Gaby Wood

From Wikipedia, the free encyclopedia
Jump to navigation Jump to search

Gaby Wood (born 1971) is an English journalist and literary critic who has written for publications including The Observer, The Daily Telegraph, London Review of Books, Granta, and Vogue. She is the literary director of the Booker Prize Foundation, appointed in succession to Ion Trewin and having taken over the post at the conclusion of the prize for 2015.[1][2]

Career[edit]

Wood read French literature at Cambridge University, and was a recipient of the Harper-Wood Studentship from St John's College in 1999.[3][4] She went on to work for The Observer from 2002, and during her time at the paper was deputy literary editor, arts editor, editor of the review section and New York correspondent for seven years.[5]

Wood's book Living Dolls: A Magical History of the Quest for Mechanical Life (US edition: Edison's Eve)[6] was published in 2002.[7] Described by Miranda Seymour in The New York Times as a "lively, elegant and surprising book, packed with curious details and enticing anecdotes",[8] it was shortlisted for the National Book Critics Circle Award in 2003.[9]

Wood was awarded a 2007–2008 Cullman fellowship at the New York Public Library.[10]

Wood was The Daily Telegraph's head of books, overseeing literature coverage, from January 2010[11][12] until 2015, and continues to write for the paper.[13][14] She has also written for the London Review of Books,[15] The Guardian, Granta, and US Vogue,[11][16] among other publications, and has served as a judge for literary awards including the Man Booker Prize in 2011, Granta magazine's Best of Young British Novelists, the Jerwood Award, the Geoffrey Faber Memorial Prize (2013),[17] and the Bookseller Industry Awards.[14][13]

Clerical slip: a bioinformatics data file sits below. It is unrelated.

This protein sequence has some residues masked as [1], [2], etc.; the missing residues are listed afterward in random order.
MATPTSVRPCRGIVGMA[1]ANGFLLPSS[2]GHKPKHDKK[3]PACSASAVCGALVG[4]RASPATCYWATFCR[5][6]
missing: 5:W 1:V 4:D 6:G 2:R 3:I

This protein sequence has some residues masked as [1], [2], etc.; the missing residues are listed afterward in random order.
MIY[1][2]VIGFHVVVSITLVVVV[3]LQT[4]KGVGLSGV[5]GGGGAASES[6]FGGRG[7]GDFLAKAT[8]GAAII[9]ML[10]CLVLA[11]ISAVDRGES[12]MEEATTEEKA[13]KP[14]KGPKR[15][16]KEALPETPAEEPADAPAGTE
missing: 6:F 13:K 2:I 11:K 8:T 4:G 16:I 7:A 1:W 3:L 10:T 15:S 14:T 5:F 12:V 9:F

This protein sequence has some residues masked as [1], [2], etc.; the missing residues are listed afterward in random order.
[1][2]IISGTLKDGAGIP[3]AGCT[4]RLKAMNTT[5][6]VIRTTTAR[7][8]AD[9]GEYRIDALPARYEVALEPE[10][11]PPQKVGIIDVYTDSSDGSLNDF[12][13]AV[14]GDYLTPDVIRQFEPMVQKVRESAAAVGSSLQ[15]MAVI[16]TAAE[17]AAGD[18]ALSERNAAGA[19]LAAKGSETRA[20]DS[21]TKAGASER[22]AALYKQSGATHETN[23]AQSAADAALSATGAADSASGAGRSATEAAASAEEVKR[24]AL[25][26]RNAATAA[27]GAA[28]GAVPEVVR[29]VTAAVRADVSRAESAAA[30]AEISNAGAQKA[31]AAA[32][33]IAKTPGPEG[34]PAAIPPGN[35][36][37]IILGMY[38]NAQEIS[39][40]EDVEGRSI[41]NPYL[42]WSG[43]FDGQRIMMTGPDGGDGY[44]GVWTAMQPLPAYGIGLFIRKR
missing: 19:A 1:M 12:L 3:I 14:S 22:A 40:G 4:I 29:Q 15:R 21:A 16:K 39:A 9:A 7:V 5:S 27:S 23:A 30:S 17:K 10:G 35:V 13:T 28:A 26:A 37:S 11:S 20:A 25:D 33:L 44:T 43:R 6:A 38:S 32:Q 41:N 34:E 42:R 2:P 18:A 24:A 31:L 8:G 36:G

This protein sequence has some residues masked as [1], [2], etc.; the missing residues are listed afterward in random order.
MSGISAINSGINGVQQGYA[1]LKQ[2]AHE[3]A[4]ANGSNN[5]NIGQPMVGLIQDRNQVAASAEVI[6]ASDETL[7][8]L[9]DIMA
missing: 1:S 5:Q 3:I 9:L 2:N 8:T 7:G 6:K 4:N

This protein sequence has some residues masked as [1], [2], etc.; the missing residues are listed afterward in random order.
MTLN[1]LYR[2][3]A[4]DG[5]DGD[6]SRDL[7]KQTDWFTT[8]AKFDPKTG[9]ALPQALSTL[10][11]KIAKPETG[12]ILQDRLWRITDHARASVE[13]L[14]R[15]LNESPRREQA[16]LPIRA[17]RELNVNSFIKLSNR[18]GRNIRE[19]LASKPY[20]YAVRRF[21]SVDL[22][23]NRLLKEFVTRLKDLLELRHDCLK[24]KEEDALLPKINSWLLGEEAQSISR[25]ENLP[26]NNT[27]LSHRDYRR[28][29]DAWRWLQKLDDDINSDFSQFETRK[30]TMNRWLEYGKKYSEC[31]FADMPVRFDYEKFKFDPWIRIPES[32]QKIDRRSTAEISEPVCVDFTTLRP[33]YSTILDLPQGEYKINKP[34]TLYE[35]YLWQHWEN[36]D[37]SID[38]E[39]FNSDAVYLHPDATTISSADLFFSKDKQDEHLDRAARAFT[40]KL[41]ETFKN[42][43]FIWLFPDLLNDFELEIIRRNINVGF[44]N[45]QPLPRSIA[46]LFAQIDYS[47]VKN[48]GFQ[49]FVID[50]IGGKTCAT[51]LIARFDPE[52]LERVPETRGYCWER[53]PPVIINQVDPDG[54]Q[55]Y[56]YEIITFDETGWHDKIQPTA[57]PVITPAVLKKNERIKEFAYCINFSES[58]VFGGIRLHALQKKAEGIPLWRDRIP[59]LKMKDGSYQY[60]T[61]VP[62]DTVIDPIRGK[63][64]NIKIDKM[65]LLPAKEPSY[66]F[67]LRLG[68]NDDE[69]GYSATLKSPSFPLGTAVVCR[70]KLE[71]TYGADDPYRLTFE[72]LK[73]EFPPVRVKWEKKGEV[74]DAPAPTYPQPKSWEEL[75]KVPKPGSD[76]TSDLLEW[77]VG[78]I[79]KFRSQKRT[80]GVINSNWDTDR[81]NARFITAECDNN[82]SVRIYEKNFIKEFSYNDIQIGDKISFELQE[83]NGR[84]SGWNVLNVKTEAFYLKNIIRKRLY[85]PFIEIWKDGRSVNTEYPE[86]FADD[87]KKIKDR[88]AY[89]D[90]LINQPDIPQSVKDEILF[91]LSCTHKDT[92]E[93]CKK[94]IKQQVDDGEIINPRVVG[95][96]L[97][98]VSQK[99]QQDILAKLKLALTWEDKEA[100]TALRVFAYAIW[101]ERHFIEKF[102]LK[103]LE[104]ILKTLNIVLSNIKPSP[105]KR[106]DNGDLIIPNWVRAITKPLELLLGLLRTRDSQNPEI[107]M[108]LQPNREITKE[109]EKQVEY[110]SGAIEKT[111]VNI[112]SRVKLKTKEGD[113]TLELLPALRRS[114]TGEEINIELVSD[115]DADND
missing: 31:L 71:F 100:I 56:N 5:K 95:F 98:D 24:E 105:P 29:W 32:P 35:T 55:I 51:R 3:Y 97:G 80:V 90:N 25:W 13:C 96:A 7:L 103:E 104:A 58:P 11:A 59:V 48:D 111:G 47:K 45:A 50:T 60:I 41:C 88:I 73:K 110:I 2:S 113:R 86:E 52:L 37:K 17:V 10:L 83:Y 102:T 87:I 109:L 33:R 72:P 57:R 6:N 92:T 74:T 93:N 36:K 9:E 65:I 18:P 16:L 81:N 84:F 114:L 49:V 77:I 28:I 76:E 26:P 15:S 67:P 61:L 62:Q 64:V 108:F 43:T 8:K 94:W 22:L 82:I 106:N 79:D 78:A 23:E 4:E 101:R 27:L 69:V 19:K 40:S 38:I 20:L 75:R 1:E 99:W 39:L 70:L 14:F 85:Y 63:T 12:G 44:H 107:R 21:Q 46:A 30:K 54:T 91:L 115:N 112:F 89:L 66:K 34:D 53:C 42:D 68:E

Wood was announced as literary director of the Booker Prize Foundation in April 2015, a few weeks after the death of her predecessor Ion Trewin.[1][14][18][19]

Personal life[edit]

Wood is the daughter of Michael Wood, Professor Emeritus in English at Princeton University,[1] and has described herself as "half-Mexican, half-British ... growing up in Mexico and England".[20] She has two daughters.[5]

Selected bibliography[edit]

  • The Smallest Of All Persons Mentioned In The Records Of Littleness, Profile Books, 1998 ISBN 978-1861970886
  • Living Dolls: A Magical History of the Quest for Mechanical Life, Faber and Faber, 2002, ISBN 978-0571178797; paperback 2003, ISBN 978-0571214662.

References[edit]

  1. ^ a b c Flood, Alison (30 April 2015). "Gaby Wood, head of books at Daily Telegraph, appointed as new literary director of Booker prize foundation". The Guardian.
  2. ^ Jennifer (20 April 2015), "Booker Prize Foundation Hints at New Direction with Appointment of Gaby Wood as Literary Director", Books Live, Sunday Times.
  3. ^ Crawforth, Eleanor (May–June 2012), "News and Notes", PN Review 205, Volume 38 Number 5.
  4. ^ Everest, Paul (2018), "The Story of the Harper-Wood", The Eagle (St John's College, University of Cambridge), Vol. 100, p. 38.
  5. ^ a b Keegan, Hannah (15 March 2019), "Journalist Gaby Wood on why she’ll never forget this one-word answer from Donald Trump", Stylist.
  6. ^ "Living dolls : a magical history of the quest for mechanical life". National Library of Australia. Retrieved 30 November 2017.
  7. ^ Schaffer, Simon (24 February 2002). "Wise guys and living dolls". The Observer.
  8. ^ Seymour, Miranda (25 August 2002), "The Ghosts in the Machines", The New York Times.
  9. ^ "Fellows and Their Topics for the Year 2007-2008", New York Public Library.
  10. ^ Taylor, Kate (3 April 2007), "Library Fellows Announced!, The New York Sun.
  11. ^ a b Gunter, Joel (26 January 2010). "The Daily Telegraph appoints Gaby Wood head of books". Journalism.co.uk.
  12. ^ Weydert, Michele (21 January 2010). "Observer's Gaby Wood to join the Telegraph". Press Gazette. Retrieved 17 November 2017.
  13. ^ a b Page, Benedicte (30 April 2015), "Gaby Wood made Booker's literary director", The Bookseller.
  14. ^ a b c "Gaby Wood appointed as the next Literary Director of the Booker Prize Foundation", The Booker Prizes, 29 April 2015.
  15. ^ Gaby Wood profile, London Review of Books.
  16. ^ Gaby Wood profile, Vogue.
  17. ^ "Eimear McBride wins Geoffrey Faber Memorial Prize", The Irish Times, 21 November 2014.
  18. ^ Furness, Hannah (30 April 2015). "Gaby Wood, Telegraph head of books, appointed Booker Prize director". The Daily Telegraph.
  19. ^ "Telegraph critic Gaby Wood to run Man Booker Prize", BBC News, 30 April 2015.
  20. ^ Wood, Gaby (7 June 2009), "Why does the US hate my Mexican heritage?", The Guardian.

External links[edit]